IAN in the Media

This searchable database contains a list of articles published about the Integration and Application Network in the media. It is a subset of the UMCES in the Media database, which allows you to view articles from all University of Maryland Center for Environmental Science laboratories.

Articles can be browsed by date or searched based on words in the title, article text, periodical name, author, or IAN staff quoted. Records link to the original article on the periodical's website (NB These links may not always be available as they are often removed by the periodical a certain time after publication date).

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You are browsing 513 articles from the database of 513 articles. You can browse/search by year/month, and search terms to view other articles.


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Sci-Tech Today (Wed 19 Jun, 2013)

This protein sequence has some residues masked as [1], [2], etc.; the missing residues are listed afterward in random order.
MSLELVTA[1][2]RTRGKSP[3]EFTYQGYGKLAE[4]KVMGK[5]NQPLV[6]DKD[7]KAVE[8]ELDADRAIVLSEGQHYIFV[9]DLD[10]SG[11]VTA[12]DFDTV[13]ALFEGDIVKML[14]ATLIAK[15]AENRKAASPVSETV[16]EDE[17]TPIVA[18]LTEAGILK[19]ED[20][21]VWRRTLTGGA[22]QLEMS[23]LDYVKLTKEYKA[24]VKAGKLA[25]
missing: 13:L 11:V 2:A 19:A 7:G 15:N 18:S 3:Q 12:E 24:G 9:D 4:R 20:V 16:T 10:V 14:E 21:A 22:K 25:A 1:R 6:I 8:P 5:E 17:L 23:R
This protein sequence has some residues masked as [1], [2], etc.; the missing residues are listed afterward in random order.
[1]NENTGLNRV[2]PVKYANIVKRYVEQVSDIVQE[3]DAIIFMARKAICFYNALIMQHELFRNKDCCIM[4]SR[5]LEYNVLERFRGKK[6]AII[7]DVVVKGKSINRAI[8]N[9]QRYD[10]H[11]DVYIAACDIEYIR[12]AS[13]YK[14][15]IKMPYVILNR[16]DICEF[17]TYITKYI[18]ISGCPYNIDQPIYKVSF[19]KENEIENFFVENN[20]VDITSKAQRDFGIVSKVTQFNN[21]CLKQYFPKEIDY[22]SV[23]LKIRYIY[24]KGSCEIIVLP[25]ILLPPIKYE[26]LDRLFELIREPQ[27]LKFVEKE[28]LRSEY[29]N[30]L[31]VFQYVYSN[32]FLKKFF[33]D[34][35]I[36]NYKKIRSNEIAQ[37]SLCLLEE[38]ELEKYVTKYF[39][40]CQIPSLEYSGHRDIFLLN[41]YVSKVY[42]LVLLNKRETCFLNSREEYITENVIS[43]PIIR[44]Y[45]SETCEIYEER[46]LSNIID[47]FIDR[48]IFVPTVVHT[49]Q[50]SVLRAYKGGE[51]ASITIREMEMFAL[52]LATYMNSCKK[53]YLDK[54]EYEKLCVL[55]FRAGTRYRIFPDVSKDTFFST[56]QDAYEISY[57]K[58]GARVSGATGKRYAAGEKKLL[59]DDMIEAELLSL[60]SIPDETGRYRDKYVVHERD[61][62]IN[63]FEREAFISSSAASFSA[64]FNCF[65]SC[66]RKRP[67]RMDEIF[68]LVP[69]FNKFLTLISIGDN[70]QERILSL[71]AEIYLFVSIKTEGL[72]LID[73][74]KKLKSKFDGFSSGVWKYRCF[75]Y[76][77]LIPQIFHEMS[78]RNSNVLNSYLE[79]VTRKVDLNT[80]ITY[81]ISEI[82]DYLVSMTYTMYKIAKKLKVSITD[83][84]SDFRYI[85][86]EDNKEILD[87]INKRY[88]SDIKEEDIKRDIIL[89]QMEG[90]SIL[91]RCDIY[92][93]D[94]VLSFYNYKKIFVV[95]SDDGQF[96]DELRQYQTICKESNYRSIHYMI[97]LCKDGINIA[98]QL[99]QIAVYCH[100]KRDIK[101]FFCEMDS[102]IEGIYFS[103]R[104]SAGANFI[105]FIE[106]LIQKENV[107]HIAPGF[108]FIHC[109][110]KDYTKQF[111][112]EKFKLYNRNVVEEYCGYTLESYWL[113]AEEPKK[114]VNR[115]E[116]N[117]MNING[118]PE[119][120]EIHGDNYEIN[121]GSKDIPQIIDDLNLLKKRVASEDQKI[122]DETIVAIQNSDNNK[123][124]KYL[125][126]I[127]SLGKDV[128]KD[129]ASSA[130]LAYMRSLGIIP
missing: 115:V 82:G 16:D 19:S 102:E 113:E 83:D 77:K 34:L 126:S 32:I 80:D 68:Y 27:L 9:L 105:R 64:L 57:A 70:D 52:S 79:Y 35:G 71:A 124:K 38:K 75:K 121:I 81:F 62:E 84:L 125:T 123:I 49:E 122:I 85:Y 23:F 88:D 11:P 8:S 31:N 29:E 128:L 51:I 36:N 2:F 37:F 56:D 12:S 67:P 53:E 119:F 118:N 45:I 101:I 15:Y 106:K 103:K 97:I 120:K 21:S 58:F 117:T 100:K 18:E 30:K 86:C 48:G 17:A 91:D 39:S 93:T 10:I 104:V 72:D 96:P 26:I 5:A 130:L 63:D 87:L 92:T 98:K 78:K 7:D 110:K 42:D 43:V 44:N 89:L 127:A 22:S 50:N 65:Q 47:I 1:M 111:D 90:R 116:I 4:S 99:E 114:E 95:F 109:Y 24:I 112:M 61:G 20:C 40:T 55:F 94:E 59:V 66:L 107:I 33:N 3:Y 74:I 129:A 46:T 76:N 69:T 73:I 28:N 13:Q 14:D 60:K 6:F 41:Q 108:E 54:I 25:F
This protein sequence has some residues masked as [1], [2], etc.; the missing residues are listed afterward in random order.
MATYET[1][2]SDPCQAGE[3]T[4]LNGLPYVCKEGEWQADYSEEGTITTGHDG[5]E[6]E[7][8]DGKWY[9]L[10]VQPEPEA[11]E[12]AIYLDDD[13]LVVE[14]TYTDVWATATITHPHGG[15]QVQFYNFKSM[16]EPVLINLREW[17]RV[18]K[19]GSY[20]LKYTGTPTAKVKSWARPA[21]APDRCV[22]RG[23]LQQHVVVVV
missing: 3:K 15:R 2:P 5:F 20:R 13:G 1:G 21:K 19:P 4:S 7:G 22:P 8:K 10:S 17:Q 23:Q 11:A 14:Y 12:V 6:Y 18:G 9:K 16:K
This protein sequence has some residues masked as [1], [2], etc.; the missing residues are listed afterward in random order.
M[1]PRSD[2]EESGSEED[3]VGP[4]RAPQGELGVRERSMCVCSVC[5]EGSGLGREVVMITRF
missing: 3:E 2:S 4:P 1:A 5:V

Dead Zones Predicted for Gulf, Chesapeake Bay
Staff quoted: Don Boesch
Article Link Permanent Link

A Gulf "dead zone" is predicted for this summer, and could affect Chesapeake Bay as well. The hypoxic zone in the Gulf is likely to be the largest since annual measurements began in 1985, covering 8,561 square miles. Low- and no-oxygen areas in the Chesapeake Bay are expected to affect 1.46 cubic miles in midsummer.


Science Recorder (Wed 19 Jun, 2013)
'Record-setting hypoxic dead dead zone' predicted for Gulf of Mexico
Article Link Permanent Link

The dead zone has been assigned a projected area between 7,286 and 8,561 square miles.


Environmental News Network (Wed 19 Jun, 2013)
A Very Big Dead Zone
Staff quoted: Don Boesch
Article Link Permanent Link